At the end of August, HHS issued an information memorandum (ACYF-CB-IM-16-0) to inform and assist states in implementing a “Plan of Safe Care” under the Child Abuse Prevention and Treatment Act (CAPTA) as amended by the recent Comprehensive Addiction and Recovery Act of 2016 the “CARA” legislation.
The drug treatment reform bill amended CAPTA in regard to a plan of safe care and directs HHS in a number of areas and requires states to address the health and substance use disorder and treatment needs of the infant and family caregiver, and directs a system of monitoring.
In the new Information Memorandum, HHS provides a description of the new requirements under CAPTA and describes some elements of a safe care plan including
- Early identification, screening and engagement of pregnant women who are using substances.
- Appropriate treatment for pregnant women, including timely access, comprehensive medication and guidelines and standards for treatment
- Consistent hospital screening pregnant women, postpartum women and their infants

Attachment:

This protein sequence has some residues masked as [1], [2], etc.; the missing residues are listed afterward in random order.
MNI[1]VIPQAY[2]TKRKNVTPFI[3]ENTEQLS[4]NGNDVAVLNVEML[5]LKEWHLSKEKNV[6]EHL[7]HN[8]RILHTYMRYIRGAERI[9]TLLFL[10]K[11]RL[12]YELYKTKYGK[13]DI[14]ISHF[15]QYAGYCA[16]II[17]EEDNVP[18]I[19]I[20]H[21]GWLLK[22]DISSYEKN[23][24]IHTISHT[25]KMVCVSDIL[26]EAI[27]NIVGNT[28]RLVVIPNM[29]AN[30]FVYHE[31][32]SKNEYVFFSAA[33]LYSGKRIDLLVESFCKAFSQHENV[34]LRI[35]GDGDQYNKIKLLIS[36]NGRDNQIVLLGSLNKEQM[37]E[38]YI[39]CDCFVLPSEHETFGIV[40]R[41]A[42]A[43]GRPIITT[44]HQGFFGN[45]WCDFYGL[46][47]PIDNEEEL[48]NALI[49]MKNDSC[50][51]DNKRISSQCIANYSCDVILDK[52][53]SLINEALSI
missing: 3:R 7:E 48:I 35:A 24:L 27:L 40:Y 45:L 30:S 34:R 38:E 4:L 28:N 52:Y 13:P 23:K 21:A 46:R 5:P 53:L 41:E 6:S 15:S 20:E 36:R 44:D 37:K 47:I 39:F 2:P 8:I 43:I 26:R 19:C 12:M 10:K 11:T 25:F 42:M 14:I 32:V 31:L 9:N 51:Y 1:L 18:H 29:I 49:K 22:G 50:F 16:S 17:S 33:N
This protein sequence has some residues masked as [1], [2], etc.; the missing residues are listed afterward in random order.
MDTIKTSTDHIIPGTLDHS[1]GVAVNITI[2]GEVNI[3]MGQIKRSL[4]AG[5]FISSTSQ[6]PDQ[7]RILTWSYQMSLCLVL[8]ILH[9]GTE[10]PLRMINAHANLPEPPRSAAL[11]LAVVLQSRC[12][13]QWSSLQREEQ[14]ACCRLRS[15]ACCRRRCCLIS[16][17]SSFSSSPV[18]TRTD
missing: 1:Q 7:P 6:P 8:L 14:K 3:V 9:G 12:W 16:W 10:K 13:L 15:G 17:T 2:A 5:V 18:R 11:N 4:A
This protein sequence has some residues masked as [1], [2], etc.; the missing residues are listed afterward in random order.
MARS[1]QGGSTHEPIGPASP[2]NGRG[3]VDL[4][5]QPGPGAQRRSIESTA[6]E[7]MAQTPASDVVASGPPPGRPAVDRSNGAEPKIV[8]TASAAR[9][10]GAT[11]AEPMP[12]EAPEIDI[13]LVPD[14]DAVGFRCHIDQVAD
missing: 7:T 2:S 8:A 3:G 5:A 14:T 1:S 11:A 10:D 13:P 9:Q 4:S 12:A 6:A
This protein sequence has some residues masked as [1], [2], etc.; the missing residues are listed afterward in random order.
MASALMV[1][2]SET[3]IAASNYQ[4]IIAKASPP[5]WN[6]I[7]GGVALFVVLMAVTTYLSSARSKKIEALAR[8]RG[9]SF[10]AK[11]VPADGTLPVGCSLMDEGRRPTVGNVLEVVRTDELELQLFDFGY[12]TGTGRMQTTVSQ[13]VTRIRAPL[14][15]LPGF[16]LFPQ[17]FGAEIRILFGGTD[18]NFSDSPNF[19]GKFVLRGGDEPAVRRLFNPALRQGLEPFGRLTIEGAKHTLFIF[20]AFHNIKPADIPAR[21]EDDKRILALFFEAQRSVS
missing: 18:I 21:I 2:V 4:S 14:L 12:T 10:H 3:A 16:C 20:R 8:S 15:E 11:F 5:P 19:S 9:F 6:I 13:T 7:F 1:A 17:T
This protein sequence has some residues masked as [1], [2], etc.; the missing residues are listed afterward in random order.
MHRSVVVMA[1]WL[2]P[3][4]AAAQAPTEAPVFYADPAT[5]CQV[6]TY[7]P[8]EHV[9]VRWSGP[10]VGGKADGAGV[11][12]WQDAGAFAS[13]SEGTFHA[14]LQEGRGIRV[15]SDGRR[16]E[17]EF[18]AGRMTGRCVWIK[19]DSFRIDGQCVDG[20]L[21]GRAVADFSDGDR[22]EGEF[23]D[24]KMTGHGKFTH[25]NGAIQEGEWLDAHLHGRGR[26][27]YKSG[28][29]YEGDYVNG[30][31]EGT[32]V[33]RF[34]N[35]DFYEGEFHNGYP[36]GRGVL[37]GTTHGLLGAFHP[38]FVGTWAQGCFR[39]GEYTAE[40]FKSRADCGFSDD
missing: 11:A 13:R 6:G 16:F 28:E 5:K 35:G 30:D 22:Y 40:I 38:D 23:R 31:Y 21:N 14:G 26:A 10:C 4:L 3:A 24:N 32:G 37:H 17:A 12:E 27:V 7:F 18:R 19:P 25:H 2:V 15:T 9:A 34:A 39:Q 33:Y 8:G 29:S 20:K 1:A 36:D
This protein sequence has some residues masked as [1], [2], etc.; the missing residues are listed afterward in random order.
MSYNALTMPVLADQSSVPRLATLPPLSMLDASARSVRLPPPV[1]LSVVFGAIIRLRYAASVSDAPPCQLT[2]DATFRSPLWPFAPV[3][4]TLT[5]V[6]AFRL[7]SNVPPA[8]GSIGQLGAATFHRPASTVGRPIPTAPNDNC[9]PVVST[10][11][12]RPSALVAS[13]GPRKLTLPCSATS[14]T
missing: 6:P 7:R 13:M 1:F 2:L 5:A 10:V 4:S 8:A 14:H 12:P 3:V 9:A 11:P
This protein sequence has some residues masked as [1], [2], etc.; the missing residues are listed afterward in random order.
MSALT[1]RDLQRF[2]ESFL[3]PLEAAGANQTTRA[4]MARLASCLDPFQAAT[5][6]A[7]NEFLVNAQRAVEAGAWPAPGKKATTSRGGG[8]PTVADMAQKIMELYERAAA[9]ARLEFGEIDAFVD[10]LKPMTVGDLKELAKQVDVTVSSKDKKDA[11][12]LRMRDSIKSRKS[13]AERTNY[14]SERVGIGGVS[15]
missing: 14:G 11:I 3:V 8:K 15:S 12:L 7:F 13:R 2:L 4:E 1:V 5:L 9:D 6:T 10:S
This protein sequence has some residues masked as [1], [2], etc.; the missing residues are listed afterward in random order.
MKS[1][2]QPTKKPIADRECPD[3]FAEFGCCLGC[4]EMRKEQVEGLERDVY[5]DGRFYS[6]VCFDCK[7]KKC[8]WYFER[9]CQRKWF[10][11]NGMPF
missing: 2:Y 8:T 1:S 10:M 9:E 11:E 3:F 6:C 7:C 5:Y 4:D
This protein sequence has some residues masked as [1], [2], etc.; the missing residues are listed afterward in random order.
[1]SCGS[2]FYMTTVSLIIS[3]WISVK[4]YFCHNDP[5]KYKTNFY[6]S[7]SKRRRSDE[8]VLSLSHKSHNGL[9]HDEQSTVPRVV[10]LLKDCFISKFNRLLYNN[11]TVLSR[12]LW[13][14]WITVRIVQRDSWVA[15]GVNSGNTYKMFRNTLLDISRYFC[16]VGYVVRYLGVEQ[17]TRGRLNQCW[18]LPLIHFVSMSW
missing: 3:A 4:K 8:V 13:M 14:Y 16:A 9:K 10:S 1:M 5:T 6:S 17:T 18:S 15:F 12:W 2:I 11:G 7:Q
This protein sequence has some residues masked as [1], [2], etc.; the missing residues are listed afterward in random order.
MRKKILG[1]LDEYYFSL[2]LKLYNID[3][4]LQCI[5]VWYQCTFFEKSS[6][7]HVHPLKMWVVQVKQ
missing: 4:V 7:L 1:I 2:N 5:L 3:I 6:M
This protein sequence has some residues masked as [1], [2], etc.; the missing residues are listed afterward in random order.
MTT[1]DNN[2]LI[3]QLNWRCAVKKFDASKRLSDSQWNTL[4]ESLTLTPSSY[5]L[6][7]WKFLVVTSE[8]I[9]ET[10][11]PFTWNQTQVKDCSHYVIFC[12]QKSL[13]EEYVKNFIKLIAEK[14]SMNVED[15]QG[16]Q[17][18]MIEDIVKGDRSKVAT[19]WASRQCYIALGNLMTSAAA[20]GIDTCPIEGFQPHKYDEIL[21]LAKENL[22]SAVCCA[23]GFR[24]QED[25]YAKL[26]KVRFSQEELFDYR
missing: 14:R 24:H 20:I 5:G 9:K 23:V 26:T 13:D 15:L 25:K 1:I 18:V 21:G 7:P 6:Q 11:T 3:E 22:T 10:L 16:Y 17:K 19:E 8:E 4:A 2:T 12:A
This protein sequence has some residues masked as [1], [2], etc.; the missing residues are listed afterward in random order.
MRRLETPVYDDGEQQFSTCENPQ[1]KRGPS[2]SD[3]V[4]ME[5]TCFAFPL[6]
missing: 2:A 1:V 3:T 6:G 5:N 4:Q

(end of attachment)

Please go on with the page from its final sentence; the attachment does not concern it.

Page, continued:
- Consistent hospital notifications to CPS, including questions and responses that will help CPS hotline workers assess risk and protective factors and safety concerns
- Memoranda of Agreement for information sharing and monitoring infants and families across systems
- Ongoing care plans for mothers and their infants that include home visitation, early intervention services and recovery supports; and plans of safe care that are of sufficient duration
In addition, the memorandum provides some links to potential resources including “A Collaborative Approach to the Treatment of Pregnant Women with Opioid Use Disorders: Practice and Policy Considerations for Child Welfare, Collaborating Medical and Service Providers.” That document provides a case study of an effort in Burlington, Vermont that brings together a multidisciplinary group of agencies serving women with opioid use disorders. Vermont has faced a major expansion in opioid addiction and use so much so that the Governor has highlighted the statewide problem in an earlier state of the state address.
Congress expanded previous requirements under CAPTA that attempts to address the substance use issue for infants exposed at birth. The new provisions are more specific for states and more directive of HHS. What Congress did not do is provide an increase in CAPTA state grants that are now under $26 million for all fifty states and the territories.